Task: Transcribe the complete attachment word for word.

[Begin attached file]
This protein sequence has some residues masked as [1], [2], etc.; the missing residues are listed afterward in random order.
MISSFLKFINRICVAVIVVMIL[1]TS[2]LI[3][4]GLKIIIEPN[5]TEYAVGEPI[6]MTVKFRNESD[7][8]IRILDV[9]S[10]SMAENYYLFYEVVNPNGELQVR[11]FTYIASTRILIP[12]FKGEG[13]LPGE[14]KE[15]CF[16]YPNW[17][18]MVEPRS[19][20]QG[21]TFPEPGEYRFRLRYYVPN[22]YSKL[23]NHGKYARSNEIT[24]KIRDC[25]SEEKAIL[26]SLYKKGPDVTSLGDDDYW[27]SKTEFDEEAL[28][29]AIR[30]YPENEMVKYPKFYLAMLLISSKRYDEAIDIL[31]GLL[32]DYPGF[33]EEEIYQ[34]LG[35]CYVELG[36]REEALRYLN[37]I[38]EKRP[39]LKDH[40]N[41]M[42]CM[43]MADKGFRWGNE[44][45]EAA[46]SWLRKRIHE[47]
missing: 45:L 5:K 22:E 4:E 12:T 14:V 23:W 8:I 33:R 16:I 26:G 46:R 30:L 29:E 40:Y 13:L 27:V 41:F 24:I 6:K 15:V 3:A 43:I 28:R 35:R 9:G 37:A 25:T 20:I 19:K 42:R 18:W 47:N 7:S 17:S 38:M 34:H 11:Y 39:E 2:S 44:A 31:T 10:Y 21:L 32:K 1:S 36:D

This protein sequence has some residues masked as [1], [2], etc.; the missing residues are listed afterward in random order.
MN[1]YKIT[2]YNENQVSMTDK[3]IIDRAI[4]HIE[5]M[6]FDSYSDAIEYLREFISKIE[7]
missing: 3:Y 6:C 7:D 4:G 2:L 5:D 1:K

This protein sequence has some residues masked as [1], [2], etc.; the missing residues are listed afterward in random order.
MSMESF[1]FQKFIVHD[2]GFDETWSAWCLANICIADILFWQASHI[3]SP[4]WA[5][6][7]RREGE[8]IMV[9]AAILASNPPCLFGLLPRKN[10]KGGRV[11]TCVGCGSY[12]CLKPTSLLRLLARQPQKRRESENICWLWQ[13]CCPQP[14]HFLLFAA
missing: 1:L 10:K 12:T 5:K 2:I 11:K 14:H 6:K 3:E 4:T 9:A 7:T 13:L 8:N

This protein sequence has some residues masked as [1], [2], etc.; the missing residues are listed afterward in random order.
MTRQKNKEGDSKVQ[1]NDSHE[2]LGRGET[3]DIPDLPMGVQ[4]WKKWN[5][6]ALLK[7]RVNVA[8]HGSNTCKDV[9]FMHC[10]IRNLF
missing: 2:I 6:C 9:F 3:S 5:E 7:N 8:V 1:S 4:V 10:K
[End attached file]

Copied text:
This protein sequence has some residues masked as [1], [2], etc.; the missing residues are listed afterward in random order.
MISSFLKFINRICVAVIVVMIL[1]TS[2]LI[3][4]GLKIIIEPN[5]TEYAVGEPI[6]MTVKFRNESD[7][8]IRILDV[9]S[10]SMAENYYLFYEVVNPNGELQVR[11]FTYIASTRILIP[12]FKGEG[13]LPGE[14]KE[15]CF[16]YPNW[17][18]MVEPRS[19][20]QG[21]TFPEPGEYRFRLRYYVPN[22]YSKL[23]NHGKYARSNEIT[24]KIRDC[25]SEEKAIL[26]SLYKKGPDVTSLGDDDYW[27]SKTEFDEEAL[28][29]AIR[30]YPENEMVKYPKFYLAMLLISSKRYDEAIDIL[31]GLL[32]DYPGF[33]EEEIYQ[34]LG[35]CYVELG[36]REEALRYLN[37]I[38]EKRP[39]LKDH[40]N[41]M[42]CM[43]MADKGFRWGNE[44][45]EAA[46]SWLRKRIHE[47]
missing: 45:L 5:K 22:E 4:E 12:T 14:V 23:W 8:I 33:R 16:I 26:G 46:R 30:L 29:E 40:Y 13:L 27:V 41:F 24:I 6:K 15:V 3:A 43:I 28:R 35:R 9:G 37:A 25:T 20:I 19:K 42:R 18:W 47:N 7:S 17:S 38:M 34:H 11:Y 39:E 2:S 44:A 31:T 10:Y 21:L 32:K 1:S 36:D

This protein sequence has some residues masked as [1], [2], etc.; the missing residues are listed afterward in random order.
MN[1]YKIT[2]YNENQVSMTDK[3]IIDRAI[4]HIE[5]M[6]FDSYSDAIEYLREFISKIE[7]
missing: 3:Y 6:C 7:D 4:G 2:L 5:D 1:K

This protein sequence has some residues masked as [1], [2], etc.; the missing residues are listed afterward in random order.
MSMESF[1]FQKFIVHD[2]GFDETWSAWCLANICIADILFWQASHI[3]SP[4]WA[5][6][7]RREGE[8]IMV[9]AAILASNPPCLFGLLPRKN[10]KGGRV[11]TCVGCGSY[12]CLKPTSLLRLLARQPQKRRESENICWLWQ[13]CCPQP[14]HFLLFAA
missing: 1:L 10:K 12:T 5:K 2:I 11:K 14:H 6:K 3:E 4:T 9:A 7:T 13:L 8:N

This protein sequence has some residues masked as [1], [2], etc.; the missing residues are listed afterward in random order.
MTRQKNKEGDSKVQ[1]NDSHE[2]LGRGET[3]DIPDLPMGVQ[4]WKKWN[5][6]ALLK[7]RVNVA[8]HGSNTCKDV[9]FMHC[10]IRNLF
missing: 2:I 6:C 9:F 3:S 5:E 7:N 8:V 1:S 4:V 10:K